B. A local anesthetic should not be irritating to the tissue to which it is applied, nor should it cause permanent alteration of nerve structure. Its systemic toxicity should be low. Finally, it must be effective regardless of whether it is injected into the tissue or applied locally to mucous membranes. If an agent causes permanent alteration of nerve structure, it would not be of benefit.
The __ is recommended for palatal soft-tissue management from canine to canine bilaterally in the maxilla.
Posterior superior alveolar
Question 20 Explanation:
D. Nasopalatine (NP). The palatal tissue from canine to canine bilaterally is the premaxilla. The NP injection anesthetizes this area.
Systemic effects of obstructive sleep apnea syndrome (OSAS) include all of the following except ____.
Question 21 Explanation:
C. Systemic sequelae of OSAS include hypertension, Cor Pulmonale, and cardiac arrhythmia.
Which of the following injections has the highest degree of failure?
Posterior superior alveolar
Question 22 Explanation:
D. The inferior alveolar nerve block has a stated success rate of 85%, the lowest of any intraoral injection. Lingual and nasopalatine injections are close to 100% successful, and the PSA nerve block is also much more than 85% effective.
Upon evaluation of an immediate postoperative panoramic film of a dental implant replacing tooth #30, you measure a distance of 1.5 mm from the apex of the implant to the inferior alveolar nerve canal. This is a titanium implant in an otherwise healthy patient. Which of the following actions is indicated?
You may proceed with immediate loading of the implant.
You should continue but only perform a two-stage procedure.
Back the implant out approximately 0.5 mm to ensure a safe distance from the nerve.
Remove the implant and plan a repeat surgery after 4 months of healing.
Question 23 Explanation:
C. Implants should be placed a minimum of 2 mm from the inferior alveolar canal.
Which of the following does not represent a fasciaI space for the spread of infection?
Superficial temporal space
Question 24 Explanation:
D. The superficial temporal, pterygomandibular, masseteric, and submental spaces are potentially involved in the of odontogenic infection. There is no rhinosoteric space.
A 21-year-old man is referred to your oral and maxillofacial surgery practice for an orthognathic surgery consult After your routine exam and review of radiographs, you note the following problem list: Class III skeletal facial deformity with a negative overjet of 6 mm and significant maxillary crowding; missing left mandibular first molar due to dental decay with multiple other early carious lesions; and calculus on the lingual surfaces of teeth #22 through #27 with gingival inflammation. Which of the following is the most appropriate order in which this patient's oral health needs should be sequenced?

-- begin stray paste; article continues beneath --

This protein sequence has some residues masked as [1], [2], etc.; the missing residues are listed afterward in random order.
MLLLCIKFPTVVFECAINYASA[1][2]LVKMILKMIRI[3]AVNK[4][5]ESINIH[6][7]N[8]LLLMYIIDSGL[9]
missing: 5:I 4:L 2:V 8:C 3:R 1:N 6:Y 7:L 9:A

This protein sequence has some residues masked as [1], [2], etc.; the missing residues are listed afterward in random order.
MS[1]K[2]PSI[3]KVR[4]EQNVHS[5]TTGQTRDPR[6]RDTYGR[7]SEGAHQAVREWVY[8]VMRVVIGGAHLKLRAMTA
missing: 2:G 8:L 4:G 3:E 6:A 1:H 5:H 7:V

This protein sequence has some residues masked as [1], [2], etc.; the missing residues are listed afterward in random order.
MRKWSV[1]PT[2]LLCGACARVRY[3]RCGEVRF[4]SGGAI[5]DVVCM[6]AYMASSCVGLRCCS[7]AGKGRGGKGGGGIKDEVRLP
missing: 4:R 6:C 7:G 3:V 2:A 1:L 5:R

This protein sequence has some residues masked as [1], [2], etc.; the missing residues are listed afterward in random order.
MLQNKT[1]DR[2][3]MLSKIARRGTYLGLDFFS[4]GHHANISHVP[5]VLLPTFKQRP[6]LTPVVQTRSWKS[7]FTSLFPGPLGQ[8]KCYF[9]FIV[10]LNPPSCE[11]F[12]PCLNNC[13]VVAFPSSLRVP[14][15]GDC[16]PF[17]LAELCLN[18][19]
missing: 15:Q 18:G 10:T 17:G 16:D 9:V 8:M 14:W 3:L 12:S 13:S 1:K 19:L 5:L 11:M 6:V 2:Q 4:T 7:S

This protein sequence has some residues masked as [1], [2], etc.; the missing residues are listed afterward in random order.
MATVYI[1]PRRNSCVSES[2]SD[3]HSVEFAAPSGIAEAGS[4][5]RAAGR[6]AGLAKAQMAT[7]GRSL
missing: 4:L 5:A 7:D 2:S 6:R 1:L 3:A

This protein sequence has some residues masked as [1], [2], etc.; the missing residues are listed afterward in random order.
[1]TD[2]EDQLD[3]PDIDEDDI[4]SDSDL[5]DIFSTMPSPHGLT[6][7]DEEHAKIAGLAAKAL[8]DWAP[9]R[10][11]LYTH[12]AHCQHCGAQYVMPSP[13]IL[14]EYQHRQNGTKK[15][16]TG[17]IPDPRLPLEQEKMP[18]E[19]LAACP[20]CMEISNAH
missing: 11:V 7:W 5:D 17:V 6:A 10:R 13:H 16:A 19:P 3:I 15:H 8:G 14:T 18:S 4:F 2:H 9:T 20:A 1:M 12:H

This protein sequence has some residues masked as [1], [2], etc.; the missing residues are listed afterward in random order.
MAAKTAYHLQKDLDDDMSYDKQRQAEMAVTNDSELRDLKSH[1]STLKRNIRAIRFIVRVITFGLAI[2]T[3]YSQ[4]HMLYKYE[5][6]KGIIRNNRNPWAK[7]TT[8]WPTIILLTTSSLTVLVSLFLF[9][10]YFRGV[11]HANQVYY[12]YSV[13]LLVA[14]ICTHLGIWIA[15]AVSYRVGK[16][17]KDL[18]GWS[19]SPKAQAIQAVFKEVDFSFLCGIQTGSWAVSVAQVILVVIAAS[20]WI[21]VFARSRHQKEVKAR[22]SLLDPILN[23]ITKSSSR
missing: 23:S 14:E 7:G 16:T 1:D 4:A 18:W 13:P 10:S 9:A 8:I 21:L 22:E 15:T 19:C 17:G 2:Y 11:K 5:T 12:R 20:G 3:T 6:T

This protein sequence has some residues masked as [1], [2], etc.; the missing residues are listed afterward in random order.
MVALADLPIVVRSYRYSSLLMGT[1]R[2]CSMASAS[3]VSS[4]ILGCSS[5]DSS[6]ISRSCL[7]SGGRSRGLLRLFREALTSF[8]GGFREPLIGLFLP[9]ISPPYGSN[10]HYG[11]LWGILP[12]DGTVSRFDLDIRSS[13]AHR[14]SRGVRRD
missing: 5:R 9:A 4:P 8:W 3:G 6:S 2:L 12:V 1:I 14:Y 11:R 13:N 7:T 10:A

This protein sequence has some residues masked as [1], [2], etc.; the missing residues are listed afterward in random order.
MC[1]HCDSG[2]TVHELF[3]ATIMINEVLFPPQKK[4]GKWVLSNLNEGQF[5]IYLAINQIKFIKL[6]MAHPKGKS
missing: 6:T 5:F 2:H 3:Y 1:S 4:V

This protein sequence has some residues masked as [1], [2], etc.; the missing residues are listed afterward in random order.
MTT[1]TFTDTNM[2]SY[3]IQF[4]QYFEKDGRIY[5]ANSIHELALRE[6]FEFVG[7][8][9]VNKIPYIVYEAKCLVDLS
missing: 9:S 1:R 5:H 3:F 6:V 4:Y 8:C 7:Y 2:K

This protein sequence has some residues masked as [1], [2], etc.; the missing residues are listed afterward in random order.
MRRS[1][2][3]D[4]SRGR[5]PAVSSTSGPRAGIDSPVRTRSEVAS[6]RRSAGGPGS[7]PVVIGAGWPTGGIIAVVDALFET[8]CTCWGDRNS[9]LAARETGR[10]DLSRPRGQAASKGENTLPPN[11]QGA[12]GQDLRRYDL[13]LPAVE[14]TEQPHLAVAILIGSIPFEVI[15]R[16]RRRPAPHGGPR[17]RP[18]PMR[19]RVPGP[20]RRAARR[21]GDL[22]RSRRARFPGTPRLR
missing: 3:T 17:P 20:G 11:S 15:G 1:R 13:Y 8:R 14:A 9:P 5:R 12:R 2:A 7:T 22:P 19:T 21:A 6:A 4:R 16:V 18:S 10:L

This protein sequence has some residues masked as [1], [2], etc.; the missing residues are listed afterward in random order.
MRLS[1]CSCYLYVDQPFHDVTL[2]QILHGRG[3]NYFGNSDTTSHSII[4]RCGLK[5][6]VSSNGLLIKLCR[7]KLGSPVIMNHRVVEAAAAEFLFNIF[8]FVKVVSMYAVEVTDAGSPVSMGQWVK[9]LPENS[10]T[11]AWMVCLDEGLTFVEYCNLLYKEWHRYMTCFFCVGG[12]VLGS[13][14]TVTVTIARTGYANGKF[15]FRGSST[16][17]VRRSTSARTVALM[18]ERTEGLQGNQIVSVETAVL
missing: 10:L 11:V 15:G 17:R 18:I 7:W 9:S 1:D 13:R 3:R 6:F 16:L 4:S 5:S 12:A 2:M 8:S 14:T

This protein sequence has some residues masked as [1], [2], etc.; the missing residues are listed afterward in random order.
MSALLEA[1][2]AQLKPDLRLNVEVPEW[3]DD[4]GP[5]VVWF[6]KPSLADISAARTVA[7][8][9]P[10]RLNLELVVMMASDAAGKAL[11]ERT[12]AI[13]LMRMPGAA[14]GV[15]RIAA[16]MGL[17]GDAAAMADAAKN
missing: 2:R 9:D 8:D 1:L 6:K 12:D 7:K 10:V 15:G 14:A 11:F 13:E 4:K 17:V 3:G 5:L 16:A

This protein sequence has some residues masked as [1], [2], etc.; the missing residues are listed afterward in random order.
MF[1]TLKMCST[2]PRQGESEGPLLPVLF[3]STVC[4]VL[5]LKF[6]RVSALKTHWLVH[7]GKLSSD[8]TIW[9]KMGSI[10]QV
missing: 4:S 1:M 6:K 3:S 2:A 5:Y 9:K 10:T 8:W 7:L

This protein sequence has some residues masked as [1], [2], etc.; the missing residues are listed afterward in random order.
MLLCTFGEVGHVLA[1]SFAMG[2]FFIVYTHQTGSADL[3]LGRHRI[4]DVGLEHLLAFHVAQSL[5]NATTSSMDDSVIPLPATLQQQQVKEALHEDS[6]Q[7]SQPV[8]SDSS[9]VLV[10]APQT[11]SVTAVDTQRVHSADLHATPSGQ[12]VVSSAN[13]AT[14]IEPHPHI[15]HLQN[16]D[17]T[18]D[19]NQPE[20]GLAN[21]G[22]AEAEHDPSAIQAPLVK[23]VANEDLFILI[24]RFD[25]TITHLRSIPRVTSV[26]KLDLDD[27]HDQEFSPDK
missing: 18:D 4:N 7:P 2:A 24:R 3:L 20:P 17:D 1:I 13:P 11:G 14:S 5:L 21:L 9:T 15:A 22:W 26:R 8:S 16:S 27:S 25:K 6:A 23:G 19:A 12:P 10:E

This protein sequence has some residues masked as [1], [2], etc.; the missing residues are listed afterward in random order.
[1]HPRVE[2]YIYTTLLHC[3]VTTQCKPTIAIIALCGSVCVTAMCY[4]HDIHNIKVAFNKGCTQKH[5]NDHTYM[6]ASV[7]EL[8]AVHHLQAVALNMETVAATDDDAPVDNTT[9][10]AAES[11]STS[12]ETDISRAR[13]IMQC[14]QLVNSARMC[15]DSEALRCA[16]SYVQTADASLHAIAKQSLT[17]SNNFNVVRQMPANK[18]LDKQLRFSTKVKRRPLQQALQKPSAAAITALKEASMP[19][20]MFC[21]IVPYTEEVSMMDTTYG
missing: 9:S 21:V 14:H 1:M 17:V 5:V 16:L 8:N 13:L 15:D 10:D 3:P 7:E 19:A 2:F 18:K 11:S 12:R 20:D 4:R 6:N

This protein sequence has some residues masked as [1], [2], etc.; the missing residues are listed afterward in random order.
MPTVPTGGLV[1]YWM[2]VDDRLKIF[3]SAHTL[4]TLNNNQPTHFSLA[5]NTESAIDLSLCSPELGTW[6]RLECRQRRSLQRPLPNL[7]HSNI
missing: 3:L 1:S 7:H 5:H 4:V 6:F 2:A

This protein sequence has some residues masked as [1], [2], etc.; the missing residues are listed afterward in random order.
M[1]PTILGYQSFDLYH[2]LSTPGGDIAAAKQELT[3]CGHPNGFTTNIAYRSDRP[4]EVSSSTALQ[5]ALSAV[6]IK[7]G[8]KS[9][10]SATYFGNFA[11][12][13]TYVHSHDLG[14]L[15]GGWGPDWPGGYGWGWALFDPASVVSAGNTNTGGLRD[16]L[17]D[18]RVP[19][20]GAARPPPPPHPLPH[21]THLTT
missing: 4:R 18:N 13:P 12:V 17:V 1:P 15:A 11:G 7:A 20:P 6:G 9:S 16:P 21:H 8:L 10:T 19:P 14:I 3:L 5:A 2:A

Definitive crown and bridge therapy, orthodontics to relieve crowding and to coordinate arches, caries management, surgery to correct the skeletal discrepancy, and periodontal therapy to control gingival inflammation.
Caries management, orthodontics to relieve crowd¬ing and to coordinate arches, definitive crown and bridge therapy, periodontal therapy to control gingival inflammation, and surgery to correct the skeletal discrepancy.
Periodontal therapy to control gingival inflammation, definitive crown and bridge therapy, orthodontics to relieve crowding and to coordinate arches, surgery to correct the skeletal discrepancy, and caries management.
Periodontal therapy to control gingival inflammation, caries management, orthodontics to relieve crowding and to coordinate arches, surgery to correct the skeletal discrepancy, and definitive crown and bridge therapy.
Question 25 Explanation:
D. Periodontal management is the first step in the management of this patient. If the patient is unwill¬ing to, or unable to maintain adequate hygiene prior to placement of orthodontic appliances, their subsequent placement will only make the peri¬odontal situation more difficult. For the same rea¬sons, dental decay should be treated prior to orthodontic treatment. The final prosthetic man¬agement should not be completed before the underlying skeletal anomaly is addressed because the occlusion will then be constructed to the best—and final—anatomical location.